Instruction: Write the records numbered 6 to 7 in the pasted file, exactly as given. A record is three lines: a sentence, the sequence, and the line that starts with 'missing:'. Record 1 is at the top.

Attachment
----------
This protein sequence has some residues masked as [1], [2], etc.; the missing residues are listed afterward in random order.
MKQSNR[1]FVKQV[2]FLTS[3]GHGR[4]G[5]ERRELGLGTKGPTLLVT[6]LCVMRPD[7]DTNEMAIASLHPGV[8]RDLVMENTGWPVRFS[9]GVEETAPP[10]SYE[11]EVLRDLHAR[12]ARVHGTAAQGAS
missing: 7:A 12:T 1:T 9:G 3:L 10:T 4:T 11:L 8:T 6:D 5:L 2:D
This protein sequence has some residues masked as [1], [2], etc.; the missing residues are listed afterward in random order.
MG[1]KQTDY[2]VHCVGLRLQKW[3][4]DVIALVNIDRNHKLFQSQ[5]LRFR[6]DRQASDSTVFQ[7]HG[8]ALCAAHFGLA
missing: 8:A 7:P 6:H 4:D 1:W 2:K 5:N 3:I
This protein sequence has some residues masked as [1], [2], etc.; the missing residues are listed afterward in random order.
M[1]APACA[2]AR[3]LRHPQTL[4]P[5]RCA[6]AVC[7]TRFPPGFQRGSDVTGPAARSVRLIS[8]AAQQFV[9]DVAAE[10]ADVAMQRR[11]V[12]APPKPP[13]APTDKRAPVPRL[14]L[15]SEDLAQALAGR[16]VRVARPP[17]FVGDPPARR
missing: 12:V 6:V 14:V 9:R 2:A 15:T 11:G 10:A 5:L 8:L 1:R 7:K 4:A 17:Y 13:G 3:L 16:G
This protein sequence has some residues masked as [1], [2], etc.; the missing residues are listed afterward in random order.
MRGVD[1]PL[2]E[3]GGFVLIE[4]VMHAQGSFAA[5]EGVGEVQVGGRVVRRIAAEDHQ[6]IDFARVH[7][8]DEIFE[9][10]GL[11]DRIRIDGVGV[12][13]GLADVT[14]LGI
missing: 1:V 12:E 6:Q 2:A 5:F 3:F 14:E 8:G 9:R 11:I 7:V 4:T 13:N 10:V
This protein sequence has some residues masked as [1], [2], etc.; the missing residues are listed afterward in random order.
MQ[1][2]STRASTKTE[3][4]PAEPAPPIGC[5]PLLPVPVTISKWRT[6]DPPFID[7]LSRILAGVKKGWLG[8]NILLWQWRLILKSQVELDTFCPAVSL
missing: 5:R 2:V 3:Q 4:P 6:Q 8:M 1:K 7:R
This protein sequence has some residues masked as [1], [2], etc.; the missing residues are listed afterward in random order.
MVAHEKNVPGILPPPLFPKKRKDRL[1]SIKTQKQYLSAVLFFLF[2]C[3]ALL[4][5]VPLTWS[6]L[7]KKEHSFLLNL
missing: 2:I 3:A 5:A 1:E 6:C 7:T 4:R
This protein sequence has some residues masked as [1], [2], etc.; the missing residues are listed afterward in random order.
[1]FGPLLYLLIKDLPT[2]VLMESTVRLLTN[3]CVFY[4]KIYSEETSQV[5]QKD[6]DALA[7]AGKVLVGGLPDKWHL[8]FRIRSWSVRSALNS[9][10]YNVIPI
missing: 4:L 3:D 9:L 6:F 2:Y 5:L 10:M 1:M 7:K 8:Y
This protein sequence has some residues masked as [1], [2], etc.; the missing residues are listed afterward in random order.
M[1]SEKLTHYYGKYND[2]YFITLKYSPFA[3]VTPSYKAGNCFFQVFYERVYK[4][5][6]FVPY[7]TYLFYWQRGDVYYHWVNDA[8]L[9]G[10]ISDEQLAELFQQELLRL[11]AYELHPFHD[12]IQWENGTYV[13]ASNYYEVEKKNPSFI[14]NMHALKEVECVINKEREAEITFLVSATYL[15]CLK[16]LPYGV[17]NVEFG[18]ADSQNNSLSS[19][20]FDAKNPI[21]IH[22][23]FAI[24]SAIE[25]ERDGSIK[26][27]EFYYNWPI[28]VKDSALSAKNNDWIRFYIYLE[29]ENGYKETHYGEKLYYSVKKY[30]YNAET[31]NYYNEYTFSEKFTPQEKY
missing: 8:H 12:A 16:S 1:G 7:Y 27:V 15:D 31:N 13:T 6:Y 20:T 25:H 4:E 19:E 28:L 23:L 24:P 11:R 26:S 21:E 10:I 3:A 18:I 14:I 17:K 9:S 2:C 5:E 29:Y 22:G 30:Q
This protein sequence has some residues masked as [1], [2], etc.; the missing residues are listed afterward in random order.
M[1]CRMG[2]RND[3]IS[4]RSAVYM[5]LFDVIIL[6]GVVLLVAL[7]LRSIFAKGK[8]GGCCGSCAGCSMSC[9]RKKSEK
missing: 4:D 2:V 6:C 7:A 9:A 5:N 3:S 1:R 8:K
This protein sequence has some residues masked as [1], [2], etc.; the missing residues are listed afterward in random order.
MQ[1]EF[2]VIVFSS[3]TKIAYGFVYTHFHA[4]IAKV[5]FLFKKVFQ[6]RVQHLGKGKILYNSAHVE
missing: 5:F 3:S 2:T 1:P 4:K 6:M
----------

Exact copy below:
This protein sequence has some residues masked as [1], [2], etc.; the missing residues are listed afterward in random order.
MVAHEKNVPGILPPPLFPKKRKDRL[1]SIKTQKQYLSAVLFFLF[2]C[3]ALL[4][5]VPLTWS[6]L[7]KKEHSFLLNL
missing: 2:I 3:A 5:A 1:E 6:C 7:T 4:R
This protein sequence has some residues masked as [1], [2], etc.; the missing residues are listed afterward in random order.
[1]FGPLLYLLIKDLPT[2]VLMESTVRLLTN[3]CVFY[4]KIYSEETSQV[5]QKD[6]DALA[7]AGKVLVGGLPDKWHL[8]FRIRSWSVRSALNS[9][10]YNVIPI
missing: 4:L 3:D 9:L 6:F 2:Y 5:L 10:M 1:M 7:K 8:Y